This is the flagship (and at £10, the most expensive) of the Manx Heritage properties. When it opened it was cutting edge, state of the art. Unfortunately times have moved on, but not the exhibits or the museum.
This is probably the place to visit on a wet day when you can’t think of anything else to do, and you have a card giving free entry.
The ground floor covers the Celtic, Viking and medieval period. Upstairs is the herring era and the Isle of man Steam Packet Company.
The museum is named after the Island’s sea god, Manannan, who could cast a cloak of mist around the island to protect it from its enemies. After a very short video setting the scene, Mannanan takes you through the early history of Man. This is done through myths and stories, rather than factual history.
You are taken through a series of tableaux representing the different stages in Manx history, There is a full size replica of a Celtic roundhouse constructed from upright posts infilled with wattle and daub. The family sit around the central hearth listening to stories told by the family elder.
The next tableau is an early Christian burial.
The Vikings arrive, settle and intermarry with the native Celts. The language remains Celtic although Norse place names appear. There is a scene in a Viking longhouse with two models sitting at a table (both looking slightly drunk as if they have had a heavy night on the local beer) plus a conversation which could have come direct from Eastenders. The attention to detail of the reconstruction is immaculate, but there was no written information and the spoken dialogue was less than informative…
Finally Manannan takes us to the Viking crosses and the story of Sigurd and the dragon. By now I was beginning to turn off and was getting thoroughly fed up of Manannan. It was interesting that many other people seemed to be doing the same and wandering through without stopping to listen.
Leaving Manannan behind, the next gallery contains a two thirds replica of Odin’s Raven, a Viking longship made in Norway which was sailed to Peel to mark the 1000 year celebrations of Tynwald. It is impressive. There is some information about the voyage but little about Viking boats or how they enabled the Vikings to cover such long distances to become a powerful maritime force. A wasted opportunity…
The room next to Oden’s Raven is the Chronicles of Man exhibition. A series of display boards give a very brief potted history of the island at that time. There are a few other artefacts including pieces of pottery, and coins as well as a seal, and ring. The highlight is a copy of the Chronicles of Man which was originally written by monks at Rushen Abbey and covers Manx history from 1066-1316. There were also dressing up costumes and swords which were very popular with the younger visitors.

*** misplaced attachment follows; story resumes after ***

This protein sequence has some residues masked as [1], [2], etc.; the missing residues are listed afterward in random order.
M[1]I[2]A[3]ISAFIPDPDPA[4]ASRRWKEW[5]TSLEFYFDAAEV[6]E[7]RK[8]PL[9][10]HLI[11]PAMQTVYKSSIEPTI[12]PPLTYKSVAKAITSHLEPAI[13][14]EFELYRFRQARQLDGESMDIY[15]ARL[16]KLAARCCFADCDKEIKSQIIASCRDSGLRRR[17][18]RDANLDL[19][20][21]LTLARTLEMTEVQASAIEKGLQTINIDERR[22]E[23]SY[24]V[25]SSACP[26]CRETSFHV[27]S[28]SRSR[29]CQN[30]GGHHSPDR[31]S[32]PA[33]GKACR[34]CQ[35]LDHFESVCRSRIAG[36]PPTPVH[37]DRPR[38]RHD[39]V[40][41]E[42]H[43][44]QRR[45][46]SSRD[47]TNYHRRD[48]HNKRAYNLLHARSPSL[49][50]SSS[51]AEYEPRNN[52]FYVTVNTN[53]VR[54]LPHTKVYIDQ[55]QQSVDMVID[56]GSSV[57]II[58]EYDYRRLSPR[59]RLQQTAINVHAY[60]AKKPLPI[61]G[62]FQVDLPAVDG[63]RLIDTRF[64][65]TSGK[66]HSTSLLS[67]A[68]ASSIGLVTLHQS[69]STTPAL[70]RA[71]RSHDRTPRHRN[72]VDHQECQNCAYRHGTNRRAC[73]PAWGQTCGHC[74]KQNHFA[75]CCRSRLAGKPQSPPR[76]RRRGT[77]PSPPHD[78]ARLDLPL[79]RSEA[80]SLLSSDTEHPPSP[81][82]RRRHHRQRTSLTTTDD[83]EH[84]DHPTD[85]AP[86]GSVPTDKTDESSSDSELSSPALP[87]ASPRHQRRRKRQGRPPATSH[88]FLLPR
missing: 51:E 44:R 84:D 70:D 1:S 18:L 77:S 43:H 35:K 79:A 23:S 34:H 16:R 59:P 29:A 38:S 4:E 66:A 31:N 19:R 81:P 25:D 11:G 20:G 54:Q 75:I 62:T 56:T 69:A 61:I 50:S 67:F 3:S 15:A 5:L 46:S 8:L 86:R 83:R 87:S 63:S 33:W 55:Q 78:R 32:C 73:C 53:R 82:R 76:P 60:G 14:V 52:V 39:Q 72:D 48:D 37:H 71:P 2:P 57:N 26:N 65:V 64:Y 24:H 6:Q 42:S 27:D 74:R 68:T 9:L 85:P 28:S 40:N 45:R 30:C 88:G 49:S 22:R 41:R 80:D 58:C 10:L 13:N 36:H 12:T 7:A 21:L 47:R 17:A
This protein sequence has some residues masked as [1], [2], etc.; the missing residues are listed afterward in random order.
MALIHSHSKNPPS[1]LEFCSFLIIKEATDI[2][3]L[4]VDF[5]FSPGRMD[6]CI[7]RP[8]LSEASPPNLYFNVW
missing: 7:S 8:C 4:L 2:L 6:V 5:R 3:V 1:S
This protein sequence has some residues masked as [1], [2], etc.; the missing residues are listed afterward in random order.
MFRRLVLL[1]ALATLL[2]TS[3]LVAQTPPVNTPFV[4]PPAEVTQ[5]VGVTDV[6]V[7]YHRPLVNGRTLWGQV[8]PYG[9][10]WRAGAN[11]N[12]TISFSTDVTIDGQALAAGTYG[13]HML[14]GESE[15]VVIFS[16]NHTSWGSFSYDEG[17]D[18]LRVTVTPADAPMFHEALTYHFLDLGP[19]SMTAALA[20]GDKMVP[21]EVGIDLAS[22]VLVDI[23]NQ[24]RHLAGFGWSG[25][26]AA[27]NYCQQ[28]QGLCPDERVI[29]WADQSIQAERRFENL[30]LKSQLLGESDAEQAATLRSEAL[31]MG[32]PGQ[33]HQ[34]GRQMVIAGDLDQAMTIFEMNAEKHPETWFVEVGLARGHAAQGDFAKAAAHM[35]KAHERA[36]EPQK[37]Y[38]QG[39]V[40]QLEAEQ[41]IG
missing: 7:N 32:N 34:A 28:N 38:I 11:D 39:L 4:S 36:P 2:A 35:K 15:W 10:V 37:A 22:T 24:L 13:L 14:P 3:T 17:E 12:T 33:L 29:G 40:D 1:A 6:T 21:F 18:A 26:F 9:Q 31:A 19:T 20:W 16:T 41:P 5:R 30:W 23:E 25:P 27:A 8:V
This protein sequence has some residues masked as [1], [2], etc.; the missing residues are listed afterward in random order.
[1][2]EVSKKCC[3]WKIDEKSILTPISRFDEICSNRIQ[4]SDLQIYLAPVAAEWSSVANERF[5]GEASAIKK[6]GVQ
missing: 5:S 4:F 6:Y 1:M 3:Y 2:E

Stairs lead to the maritime galleries with street scenes from Peel, complete with smells and noises. There is a chandler’s shop complete with a machine making ship’s biscuit’. Above is the sail maker’s loft.
Through ‘windows’ are street scenes, each depicting a different scene and ‘conversation’. May be it is my age, but I found the different conversations cancelled each other out in such a small space and I found it difficult to concentrate on a single conversation. When I did again they seemed to be just general ‘chatter’. There was a booklet of transcripts hanging on a wall but no-one seemed to bother to read it.
This leads through into a reconstructed kipper smoke house. Again there was minimal information. You would be better visiting Moore’s Kippers in Peel, which still smokes kippers traditionally and runs factory tours.
Next to this were small rooms with mannequins. You were asked to touch an item in front of each to find out more about the different characters. It was a nice idea, but many didn’t seem to work. Content was very variable from quite detailed to very little.
The final part of the museum was a display on Isle of Man Steam Packet Company with a lot of small models of the different ships and a mock bridge to steer the boat.
I had high hopes of my visit but came away feeling very cheated having learned little about the history or culture of the Isle of Man. Perhaps I should have gone to the Manx Museum in Douglas instead, which from memory, is traditional museum with lots of artefacts and information.
I’d finished (or perhaps it might be more accurate to say) the House of Manannan had finished me in two hours…
I am disappointed to be writing such a negative review about the House of Manannan. When it opened it felt such an exciting and different museum. It still has the potential to be a very good – but Manx Heritage need to have a good think about how to bring it into the C21st and ways to include more information for the visitors who want fact.
There is more information and pictures of the”here,”:http://wasleys.org.uk/eleanor/man/index.html Isle of Man